Never before have elections been held in Israel in which the ideological victory was so clear • 25 years after Oslo - the left dies • In the absence of a relevant agenda, the remnants of the defeated camp gather around blind hatred for those who have become demons in their eyes. opinion
Prime Minister Benjamin Netanyahu // Photo: Miriam Elster, Flash 90
Yair Lapid, Ahmad Tibi and Gideon Saar // Photo: Contact
In 24 hours, the polls will open and Israeli citizens will go to the polls.
There have never been elections in which such an obvious ideological victory was marked.
The right won.
Conceptual, ideological, value-based.
The leaders of the main parties, the real election players in these elections, come from the habitat of Likud democracy.
3 out of 4 claimants went through the melting pot of Likud branches.
25 years after the Oslo Accords, it is clear that the political path of the left is hardly assured in the political debate in the country.
Most of the candidates speak, each in his own language, about the need for correction, if not revolution, in the legal system and in relations between the authorities.
A subject that occupied only a few a decade ago;
Also economically, socialism from the beit midrash of the left is hardly present in the ballot paper in front of the voter.
The electorate's achievements of peace brought about by the right will not be in front of the eyes, nor will the vaccination campaign that has put Israel at the forefront of the struggle against Corona.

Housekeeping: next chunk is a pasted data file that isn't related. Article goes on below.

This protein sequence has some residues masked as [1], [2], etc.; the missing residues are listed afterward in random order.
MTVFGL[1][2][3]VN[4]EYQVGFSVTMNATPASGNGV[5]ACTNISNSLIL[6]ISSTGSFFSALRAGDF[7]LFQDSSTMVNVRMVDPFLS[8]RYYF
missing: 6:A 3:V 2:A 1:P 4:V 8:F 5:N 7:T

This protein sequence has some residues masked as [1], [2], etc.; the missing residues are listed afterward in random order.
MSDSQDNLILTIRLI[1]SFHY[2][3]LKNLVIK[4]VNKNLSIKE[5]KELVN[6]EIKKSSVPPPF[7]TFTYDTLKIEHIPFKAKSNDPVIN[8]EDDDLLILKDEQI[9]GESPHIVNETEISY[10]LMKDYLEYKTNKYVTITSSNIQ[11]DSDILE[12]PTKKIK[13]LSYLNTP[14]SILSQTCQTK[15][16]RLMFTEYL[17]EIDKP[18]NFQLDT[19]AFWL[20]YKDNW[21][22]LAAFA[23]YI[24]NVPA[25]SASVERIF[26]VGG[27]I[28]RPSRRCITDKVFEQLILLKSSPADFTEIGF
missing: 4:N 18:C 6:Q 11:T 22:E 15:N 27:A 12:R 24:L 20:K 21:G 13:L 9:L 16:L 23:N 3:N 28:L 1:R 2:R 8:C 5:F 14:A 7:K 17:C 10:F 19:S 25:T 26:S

Not even the stable economy, among the immunity in the world from the effects of the crisis.
What will be at the heart of the election campaign, what will actually drive it crazy, is the same thing that managed to put the judiciary and the failed left at the center of Israel's political agenda: personal hatred.
How much do you hate?
So much so that the overthrow of Netanyahu has become a goal for which they are willing to embezzle all their values and turn their backs on all who have preached to him.
Some even call for voting for "right-wing" parties, such as Saar or Bennett, as "strategic voting."
Just to bring down Bibi.
The quietest decade in terms of security, economic prosperity, political prosperity, the bustling streets of Israel will not help while Europe is closing in: for them, Israel "did not know the bad days of Benjamin Netanyahu's rule," and we must hate him.
Sometimes it seems that if reality does not penetrate the grounding in hatred, words will no longer help either.
This inconceivable absurdity must end - and it will end as soon as there is a majority in the camp that has won the ideological struggle.
The ideological rift in Israel has been decided.
Now the right must establish its ideological victory through an unequivocal numerical victory of seats, which will allow it to realize its path.
This is what is at stake in the upcoming elections, and this is the task of the national camp.
It sounds simple, but it is precisely within the right that some have become addicted to the discourse of "change at any cost."
And this is something to know: it is not for nothing that the left is asking for Netanyahu's head.
And here the left may receive the moral victory from the hands of the right.
Any move to transfer right-wing votes to the left, or to thwart a government with clear right-wing national dominance, could drain generations of ideological struggle that ended in a heroic victory.
This responsibility rests on the shoulders of the candidates - but no less, on the shoulders of the voters.